digital engineering

13 June 2019 Kate Palmer

Dan Jurgens, WSP Opus Technical Director, Digital Engineering, looks at how digital engineering is transforming the industry. This article first appeared in Engineering New Zealand’s EG magazine, Issue 7/2019.

With a digital toolset that enables engineers to work in a virtual environment, digital engineering can mean not just better workplace practices but a better country. Our industry is constantly evolving and one of the best examples of how practices are maturing is digital engineering.

As a concept it’s not new, but we’re now at the point where the digital revolution is delivering on the promise of Building Information Modelling, the Internet of Things, augmented and virtual reality, Geographic Information Systems, data analytics and more. In its purest form, digital engineering is the digital toolset that enables us to work in a virtual environment.

It’s how we create, piece by piece, a full digital twin of everything around us – facilities, infrastructure, our environments and how we interact with them. It’s also how we capture this flood of data and turn it into meaningful knowledge for the

greater good.

Creating smart cities

Last year, I visited the site of the impressive Slussen redevelopment project in Sweden.

The entire urban transformation project is required to produce model-based deliverables, with almost no traditional documentation, hosted in centralised databases. A proper “level 3” Building Information Modelling project. With digital engineering, the methodologies and skill sets enable the convergence of mapping, building, utility and other data into accurate virtual models.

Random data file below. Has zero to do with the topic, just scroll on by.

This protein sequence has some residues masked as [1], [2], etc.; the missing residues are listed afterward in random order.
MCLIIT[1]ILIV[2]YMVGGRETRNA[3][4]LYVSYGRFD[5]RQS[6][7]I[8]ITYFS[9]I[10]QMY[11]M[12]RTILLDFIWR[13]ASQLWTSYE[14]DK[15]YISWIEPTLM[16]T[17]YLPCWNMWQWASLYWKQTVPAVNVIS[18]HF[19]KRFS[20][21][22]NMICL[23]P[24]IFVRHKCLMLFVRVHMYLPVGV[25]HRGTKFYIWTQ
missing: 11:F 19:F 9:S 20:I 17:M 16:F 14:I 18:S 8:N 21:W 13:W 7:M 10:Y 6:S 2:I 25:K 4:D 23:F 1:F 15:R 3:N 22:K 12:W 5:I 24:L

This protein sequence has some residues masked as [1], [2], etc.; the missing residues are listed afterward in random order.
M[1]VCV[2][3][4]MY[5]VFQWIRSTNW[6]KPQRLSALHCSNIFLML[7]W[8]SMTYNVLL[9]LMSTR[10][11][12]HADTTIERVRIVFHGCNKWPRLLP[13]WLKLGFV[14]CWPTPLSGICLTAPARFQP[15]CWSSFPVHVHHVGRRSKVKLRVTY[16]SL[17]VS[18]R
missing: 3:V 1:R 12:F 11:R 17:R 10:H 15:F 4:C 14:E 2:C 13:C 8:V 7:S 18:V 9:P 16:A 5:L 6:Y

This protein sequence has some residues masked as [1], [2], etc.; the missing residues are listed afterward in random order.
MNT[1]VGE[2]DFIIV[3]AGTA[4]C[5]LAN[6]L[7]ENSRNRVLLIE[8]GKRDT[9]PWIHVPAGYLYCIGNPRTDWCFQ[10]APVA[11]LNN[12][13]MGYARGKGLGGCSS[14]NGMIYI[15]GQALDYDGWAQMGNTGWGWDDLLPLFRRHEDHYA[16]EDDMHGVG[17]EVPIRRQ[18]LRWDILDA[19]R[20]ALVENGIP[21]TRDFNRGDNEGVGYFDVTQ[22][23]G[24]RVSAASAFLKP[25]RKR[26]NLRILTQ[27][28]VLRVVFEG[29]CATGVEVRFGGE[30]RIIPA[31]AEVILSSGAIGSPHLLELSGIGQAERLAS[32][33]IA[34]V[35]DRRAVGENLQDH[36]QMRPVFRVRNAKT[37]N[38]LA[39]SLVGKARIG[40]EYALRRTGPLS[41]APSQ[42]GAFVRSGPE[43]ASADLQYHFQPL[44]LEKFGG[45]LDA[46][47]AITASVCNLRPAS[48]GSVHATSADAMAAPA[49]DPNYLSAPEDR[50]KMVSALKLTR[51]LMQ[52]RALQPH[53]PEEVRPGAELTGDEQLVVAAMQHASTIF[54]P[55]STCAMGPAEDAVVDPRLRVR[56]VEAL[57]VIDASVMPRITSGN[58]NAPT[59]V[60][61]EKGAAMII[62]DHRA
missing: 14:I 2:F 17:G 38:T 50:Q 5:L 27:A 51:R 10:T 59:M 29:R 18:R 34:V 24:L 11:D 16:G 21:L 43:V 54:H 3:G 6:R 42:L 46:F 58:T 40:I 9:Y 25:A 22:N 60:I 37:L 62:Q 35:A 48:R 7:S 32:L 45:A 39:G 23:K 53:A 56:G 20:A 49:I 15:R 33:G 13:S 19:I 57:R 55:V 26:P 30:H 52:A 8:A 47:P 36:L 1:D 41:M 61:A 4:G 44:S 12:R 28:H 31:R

These models effectively create smart cities that have many benefits, including helping reduce waste and improve efficiencies. A good example is energy use, where a network of sensors in buildings cuts energy use and wasted resources by automatically manipulating shades, lights, air conditioners and power sources. Going deeper, facilities are computers themselves, where elements, fixtures and even materials are monitoring and responding to conditions inside and outside the facility.

Using data to build better

These connections aren’t limited to facilities. The entire fabric of our infrastructure – including roads, bridges and ports – can report on their health, their life and connect to similar structures in different weather conditions. Together they create live neural networks of correlated data that provides information for the maintenance of a structure.

Furthermore, it builds a database of information for the next generation of more resilient, more sustainable and better structures.

During design, smart virtual objects “know” they must fit together in a certain way when they’re being constructed. The design tool must take that into account and make sure they come together in the same way in the Building Information Model. These objects have a spatial awareness of where they need to be and automatically assess the criteria present to create an optimal layout.

During construction, building elements have smart devices and sensors built into them that determine their performance, transmitting metrics as part of a larger system that manages the signals from all the tagged objects. This data is used to monitor job sites, manage logistics, keep track of materials that have arrived on the job site and monitor their use, determine which building components have already been used in the construction and which are in storage, keep track of personnel flow, manage work assignments and more.

These sensors in the building elements “know” their properties and potential signs of damage, deterioration, incorrect installation or compromises to structural integrity.

The future is now

Change is happening so rapidly we all need to embrace it and be a part of this digital revolution. For anyone working in digital engineering, I’d advise starting small: look at your workflows and how
you can digitise them. Consider not only how being fully digital can benefit your business, but what impact you could have on wider society. Look at how you can become a temporary custodian of the knowledge you create, and how you can hand it on to the next part of the supply chain for the greater good of New Zealand.